Ryanair has watered down its approach to traveling by air by ending charges for checked bags for some of its fares as an attempt to attract the business travelers who have shied away from the discount carrier.
The largest discount carrier in Europe announced on Wednesday a new Business Plus ticket that would offer fast tracking through security, free changes to flights and premium seats close to exits.
Kenny Jacobs the Chief Marketing Officer said the airline’s customer experience was rough around the edges in a few spots but the airline had smoothed them off.
The new changes could mean more misery for other airlines that never fully have accepted the meteoric rise of Ryanair from just a small and regional carrier to a giant on the continent.
Unable to replicate fully its business model that is ultra-low cost, most airlines that are full service have not been able to cut prices enough to stop the exodus of their passengers and continue to turn a profit.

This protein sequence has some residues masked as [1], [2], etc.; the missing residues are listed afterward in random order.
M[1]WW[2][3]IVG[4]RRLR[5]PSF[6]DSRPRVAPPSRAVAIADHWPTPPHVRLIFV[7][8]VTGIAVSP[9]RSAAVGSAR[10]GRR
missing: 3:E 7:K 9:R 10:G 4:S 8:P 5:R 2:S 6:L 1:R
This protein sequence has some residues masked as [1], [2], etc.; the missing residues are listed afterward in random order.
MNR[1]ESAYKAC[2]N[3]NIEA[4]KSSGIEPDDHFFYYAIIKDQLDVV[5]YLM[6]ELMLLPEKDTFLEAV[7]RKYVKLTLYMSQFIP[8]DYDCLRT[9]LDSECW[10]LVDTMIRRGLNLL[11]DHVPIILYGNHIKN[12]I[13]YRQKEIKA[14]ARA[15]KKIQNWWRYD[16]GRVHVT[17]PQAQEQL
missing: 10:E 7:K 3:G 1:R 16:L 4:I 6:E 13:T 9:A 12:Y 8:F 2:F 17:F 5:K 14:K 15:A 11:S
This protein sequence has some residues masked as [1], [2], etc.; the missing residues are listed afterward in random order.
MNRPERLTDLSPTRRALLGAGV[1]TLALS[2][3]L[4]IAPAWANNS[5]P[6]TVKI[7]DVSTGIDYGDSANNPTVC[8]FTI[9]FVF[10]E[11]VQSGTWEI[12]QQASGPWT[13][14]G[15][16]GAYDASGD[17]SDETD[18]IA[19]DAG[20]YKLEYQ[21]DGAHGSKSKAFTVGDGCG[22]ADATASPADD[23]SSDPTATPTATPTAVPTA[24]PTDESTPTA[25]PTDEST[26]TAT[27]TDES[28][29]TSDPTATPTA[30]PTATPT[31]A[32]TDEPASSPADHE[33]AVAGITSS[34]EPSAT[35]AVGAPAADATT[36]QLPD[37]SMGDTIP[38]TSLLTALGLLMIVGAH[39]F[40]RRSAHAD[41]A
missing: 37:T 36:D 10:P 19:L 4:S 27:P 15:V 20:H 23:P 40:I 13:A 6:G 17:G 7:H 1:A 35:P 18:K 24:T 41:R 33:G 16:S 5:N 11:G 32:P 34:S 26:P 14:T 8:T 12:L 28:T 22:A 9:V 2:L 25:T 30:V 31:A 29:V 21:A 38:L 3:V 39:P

Those traveling on business have been amongst those willing to pay higher for travel perks the other airlines offer.
Shares at Ryanair increased by 3.2% in Wednesday trading on London, compared to only 1.8% for the airline index.
Ryanair must capture additional business travelers if it wants to achieve its goal by 2022 of flying more than 120 million passengers annually.
The airline estimates that close to 20 million of its more than 83 million passengers annually, are business travelers. To achieve its target, its goal is to increase business travelers to as high as 36 million.
Charges at Ryanair for checked baggage broke with the standard practice in the industry when the airline introduced them in 2006.
That fee has since increased from £2.50 to up to £75 for some flights. Similar charges have been now adopted on some flights that are short haul by most of the other airlines in Europe.
The charges helped to keep prices of tickets low, so eliminating them for baggage that weighed as much as 20 kilos would come at a price for its customers.